But Always Fine Bourbon: Pappy Van Winkle and the Story of Old Fitzgerald by Sally Van Winkle Campbell

Posted on by Eric Burke

Last night, I finished a book that had been on my wish list for years. Literally years. For some reason I never got around to buying it even though I had heard very good things about it. But when we were introduced to the author at the Kentucky BourbonFest and saw that she was selling her books, we figured that it was just about time to finally pick it up. 

This is not a history of bourbon. This is a history of one family and their bourbon. A pretty famous bourbon family at that. This is the story of Pappy Van Winkle and his brand, Old Fitzgerald. And it is written by someone with pretty good access to the family and their archives, because she is family. As the granddaughter of the famous Julian P. “Pappy” Van Winkle (and daughter to J.P. Van Winkle Jr., and sister to Julian Van Winkle III who produces Pappy the drink) Sally Van Winkle Campbell is probably uniquely qualified to write this story. 

And what a story it is! Written in a very conversational style, this book starts in 1893 as Pappy is first starting work at W. L. Weller. It then steps back and tells you about the Wellers, the Stitzels and the some of the other major characters in the story before heading back to Pappy and stories of his time with the company. The book details his rise through the company, the struggles of Prohibition and the way he ran his company afterward.  

The book regales you with story after story. Each entertaining enough that if you aren’t careful, you’ll do as I did and find yourself still awake long after you should be sleeping. The book ends well after Pappy and his company were both gone, touching on the creation of the bourbon named for the man before taking it’s leave of you.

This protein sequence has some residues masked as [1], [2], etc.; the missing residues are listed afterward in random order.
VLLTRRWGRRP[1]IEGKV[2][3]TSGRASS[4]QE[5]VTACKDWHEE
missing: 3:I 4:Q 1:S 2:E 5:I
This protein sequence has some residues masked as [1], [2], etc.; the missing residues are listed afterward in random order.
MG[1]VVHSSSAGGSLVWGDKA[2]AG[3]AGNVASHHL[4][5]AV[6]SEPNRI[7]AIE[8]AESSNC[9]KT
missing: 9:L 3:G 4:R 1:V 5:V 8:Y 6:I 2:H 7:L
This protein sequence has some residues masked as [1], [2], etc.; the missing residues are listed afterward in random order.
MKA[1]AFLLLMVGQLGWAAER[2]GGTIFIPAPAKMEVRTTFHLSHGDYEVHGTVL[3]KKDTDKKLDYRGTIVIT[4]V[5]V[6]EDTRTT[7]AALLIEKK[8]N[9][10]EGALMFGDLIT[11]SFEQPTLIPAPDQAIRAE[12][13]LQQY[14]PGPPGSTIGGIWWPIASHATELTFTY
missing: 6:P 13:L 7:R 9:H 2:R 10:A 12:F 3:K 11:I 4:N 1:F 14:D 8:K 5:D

This is a great book for any bourbon lover or anyone who just wants a glimpse into a bit of the history and the life of a very colorful man. Go buy it, you won’t regret it. 

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Bourbon: The Rise, Fall, And Rebirth of an American Whiskey by Fred Minnick

Posted on by Eric Burke

Disclaimer: Fred Minnick is a friend and in my statement of ethics I promised to disclose when I am reviewing one of my friend’s products and to only review them when it was truly something I really liked. This is one of those times.

I’m sitting here tonight, drinking from a freshly made batch of Cherry Bounce and trying to think of what to say about Fred Minnick’s newest book. I could say it is great, informative and well-written. But one could say that those things should go without saying for a Fred Minnick book. Fred is one of my favorite authors. I’m lucky to count myself among his friends. 

This is a book that is geared toward the bourbon geek or the wannabe geek. The person who really wants to dig in to the details of bourbon’s history. The one who wants to read about tax policy and government oversight. Who wants to explore the various “candidates” for the title of Father of Bourbon and see if one rings truer than the others. This is a book for people who love bourbon and want to know more. 

Most books about bourbon love to talk about where and when it came from. Everyone wants to get into the gory details of Prohibition. This is a book that spends as much time discussing the 1940s until today as it does the 100 years previous. It doesn’t matter if you no nothing about bourbon or live online in bourbon forums, you’ll probably learn something in this book. I know I did. This is a book that really does follow it’s subtitle, chronicling the “Rise, Fall, and Rebirth” of our favorite spirit.